Review: Lana Harris
The general rule is that you can recycle a trend around about every thirty years. The late ‘90s saw the return of super flared jeans and platform shoes adapted from their 1970’s incarnations, and the final years of the 2000-2010’s saw 1980’s revivals turning everything fluro again, including ruched skirts and the accessories holding big hair in check. As the wardrobes of many of the theatregoers tonight attested, the 80’s success Fame: The Musical is ripe for a comeback. Bucking usual trends, Fame (the movie) actually came out first, then a TV series, and then the musical, and it’s worth noting that the story is not the same as the movie.
The storylines of Fame: The Musical revolve around a group of teenagers who have enrolled at PA (performing arts) High, following them as they grow through four years of dance, song, sweat and hormones. As you could expect from a multi character musical production which covers four years in two hours, characterisation is pretty light on – but to expect depth of personality from a show entitled Fame is to miss the point. Main character Carmen Diaz is the most messed up and (probably not coincidentally) fame obsessed character, although drama outside the acting classes ensues for the entire cast. Treatment of the issues they face bears a time dated stamp – coke addiction would give way to the dangers of meth in today’s world, and the teen with eating issues would probably be dealt a much harsher hand. But as the recent success of TV show Glee has shown us, teenagers singing their way through crises on the way to growing up and discovering who they are can be entertaining no matter the decade. The packed out Lyric theatre and its wide ranging patrons (from 8 year olds with their mum through to retired couples and all ages in between) shows we’re all equally fascinated by teen angst when legwarmers are involved.
We’re introduced to the action through a bare classroom corridor set and the whole of company song ‘Pray I Make PA’, performed in the reverential manner you’d expect from the title before the performers slam at an alarming speed into full cast choreographed dance action for the second number, ‘Hard Work’. Timomatic (who made it to the top ten in the 2009 So You Think You Can Dance series), playing Tyrone Jackson, quickly sets himself apart from the rest of the cast with his impeccable footwork. His dance moves are fully extended and he could stop on a five cent coin after flying through the air. As the drama starts up, Timomatic exploits the physical comedy elements of his role, as does Sam Ludeman (who plays the testosterone fuelled Joe Vegas). Both men get the audience laughing early with their candid manoeuvres.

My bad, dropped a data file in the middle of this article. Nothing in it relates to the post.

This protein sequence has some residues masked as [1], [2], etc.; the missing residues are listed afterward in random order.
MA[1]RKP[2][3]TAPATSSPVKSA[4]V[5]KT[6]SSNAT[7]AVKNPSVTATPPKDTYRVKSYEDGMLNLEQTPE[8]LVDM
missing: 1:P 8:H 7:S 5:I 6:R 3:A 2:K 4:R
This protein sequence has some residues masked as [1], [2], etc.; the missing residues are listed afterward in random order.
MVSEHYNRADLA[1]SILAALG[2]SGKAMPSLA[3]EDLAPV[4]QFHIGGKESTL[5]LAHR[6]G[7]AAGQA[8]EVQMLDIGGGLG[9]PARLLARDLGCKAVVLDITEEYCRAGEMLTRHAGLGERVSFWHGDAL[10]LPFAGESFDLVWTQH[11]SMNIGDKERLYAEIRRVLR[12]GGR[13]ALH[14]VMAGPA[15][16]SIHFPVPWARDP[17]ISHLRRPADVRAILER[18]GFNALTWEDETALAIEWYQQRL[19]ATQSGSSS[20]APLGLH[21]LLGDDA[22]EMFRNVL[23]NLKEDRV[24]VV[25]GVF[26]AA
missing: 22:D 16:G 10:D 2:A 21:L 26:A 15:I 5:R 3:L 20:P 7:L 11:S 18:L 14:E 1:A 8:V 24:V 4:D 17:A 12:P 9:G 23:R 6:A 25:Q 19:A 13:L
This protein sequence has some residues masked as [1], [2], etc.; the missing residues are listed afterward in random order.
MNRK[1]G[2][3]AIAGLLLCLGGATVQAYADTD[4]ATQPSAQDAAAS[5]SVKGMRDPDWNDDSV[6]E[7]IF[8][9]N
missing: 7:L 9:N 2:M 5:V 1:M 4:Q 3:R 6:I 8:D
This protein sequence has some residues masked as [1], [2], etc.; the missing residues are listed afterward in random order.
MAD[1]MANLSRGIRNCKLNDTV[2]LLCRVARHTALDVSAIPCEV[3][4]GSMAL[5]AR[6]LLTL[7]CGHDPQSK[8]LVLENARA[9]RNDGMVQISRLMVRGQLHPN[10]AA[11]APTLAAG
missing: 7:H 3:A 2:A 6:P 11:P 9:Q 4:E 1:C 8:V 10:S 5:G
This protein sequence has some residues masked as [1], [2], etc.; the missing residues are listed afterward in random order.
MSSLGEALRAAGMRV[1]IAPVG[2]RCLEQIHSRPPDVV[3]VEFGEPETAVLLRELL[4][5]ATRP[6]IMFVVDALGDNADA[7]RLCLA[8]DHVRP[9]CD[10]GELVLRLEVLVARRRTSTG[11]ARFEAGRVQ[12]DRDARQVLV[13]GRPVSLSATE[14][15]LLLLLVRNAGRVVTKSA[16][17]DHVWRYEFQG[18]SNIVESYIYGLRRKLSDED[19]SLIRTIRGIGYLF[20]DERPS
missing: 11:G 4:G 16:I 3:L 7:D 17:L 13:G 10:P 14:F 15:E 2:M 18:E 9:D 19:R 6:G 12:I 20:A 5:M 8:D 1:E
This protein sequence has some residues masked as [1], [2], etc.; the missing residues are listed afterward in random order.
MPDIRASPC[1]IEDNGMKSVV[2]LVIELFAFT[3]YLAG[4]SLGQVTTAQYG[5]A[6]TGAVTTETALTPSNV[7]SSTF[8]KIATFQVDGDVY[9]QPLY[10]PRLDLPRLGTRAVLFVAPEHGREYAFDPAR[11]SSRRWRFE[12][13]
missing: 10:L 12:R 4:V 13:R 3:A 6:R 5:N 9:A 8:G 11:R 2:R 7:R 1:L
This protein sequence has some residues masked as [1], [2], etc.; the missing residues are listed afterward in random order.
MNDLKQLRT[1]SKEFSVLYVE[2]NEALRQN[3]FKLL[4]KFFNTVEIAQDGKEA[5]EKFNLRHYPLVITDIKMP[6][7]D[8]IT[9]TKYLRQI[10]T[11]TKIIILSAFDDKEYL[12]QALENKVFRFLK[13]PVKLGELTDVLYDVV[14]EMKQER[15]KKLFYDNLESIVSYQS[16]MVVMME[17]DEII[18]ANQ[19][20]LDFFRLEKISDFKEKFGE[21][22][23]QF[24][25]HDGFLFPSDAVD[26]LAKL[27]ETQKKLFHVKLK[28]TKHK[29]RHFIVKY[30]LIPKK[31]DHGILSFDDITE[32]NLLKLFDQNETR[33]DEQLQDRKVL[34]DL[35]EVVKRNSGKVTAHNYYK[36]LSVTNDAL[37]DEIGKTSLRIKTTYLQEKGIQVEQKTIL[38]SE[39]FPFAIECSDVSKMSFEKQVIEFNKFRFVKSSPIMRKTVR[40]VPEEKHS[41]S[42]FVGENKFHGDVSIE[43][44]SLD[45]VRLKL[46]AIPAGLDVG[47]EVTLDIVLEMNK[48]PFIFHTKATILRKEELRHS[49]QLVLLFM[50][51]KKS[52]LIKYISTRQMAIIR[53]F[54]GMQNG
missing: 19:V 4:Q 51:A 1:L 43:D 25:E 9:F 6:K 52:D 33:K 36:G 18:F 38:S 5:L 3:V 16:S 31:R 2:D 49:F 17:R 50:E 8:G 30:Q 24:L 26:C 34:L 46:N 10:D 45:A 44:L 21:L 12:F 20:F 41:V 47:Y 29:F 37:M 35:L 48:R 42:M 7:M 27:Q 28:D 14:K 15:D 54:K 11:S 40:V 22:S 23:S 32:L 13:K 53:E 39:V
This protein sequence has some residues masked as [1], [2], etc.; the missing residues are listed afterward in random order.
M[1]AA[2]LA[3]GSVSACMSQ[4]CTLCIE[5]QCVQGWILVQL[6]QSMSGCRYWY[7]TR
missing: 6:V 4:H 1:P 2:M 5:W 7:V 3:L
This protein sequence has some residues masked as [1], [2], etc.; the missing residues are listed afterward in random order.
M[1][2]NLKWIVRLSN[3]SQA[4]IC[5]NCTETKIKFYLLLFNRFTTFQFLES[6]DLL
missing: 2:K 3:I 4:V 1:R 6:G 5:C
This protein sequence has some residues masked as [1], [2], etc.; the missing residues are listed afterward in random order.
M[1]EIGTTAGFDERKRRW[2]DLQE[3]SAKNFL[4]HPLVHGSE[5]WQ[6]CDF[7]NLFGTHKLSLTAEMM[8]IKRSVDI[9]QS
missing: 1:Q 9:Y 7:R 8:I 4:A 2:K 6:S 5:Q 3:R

The theme song calls in all the cast to support the lead vocalist loudly and brashly, and the song is handled relatively well by Rowena Vilar as Carmen Diaz. But the stand out female performers are the dance teacher Ms Greta Bell and English teacher Miss Esther Sherman (Rebecca Jackson Mendoza and Darlene Love). An argument-through-song between the two women closes the first act, and the power and strength of their voices powers out across the whole theatre, captivating the audience. Love’s vocals in particular are a wonderful example of the power of voice, invoking emotion and embodying drama throughout the song. Her warm, resonant tones were the highlight of the solos performed tonight.
The second half of the show brings with it a seemingly altered audio mix. There are parts where the drum sounds of the live orchestra were rock concert loud. Perhaps this was intended to match the heightened emotions of the second half, as the show becomes heavy with schmaltz towards the end. Fortunately there is respite in the all cast group choreography, which got better and better as the show progressed, culminating in a rehash of ‘Hard Work’ and ‘Fame’.
The dancing was the real star of Fame, the energetic performers conveying best the buzz of being young and having hopes and dreams. At the end of the show, that energy stays with you, and it’s carrying that feeling out of the theatre which will make post millennial viewers happy they went along.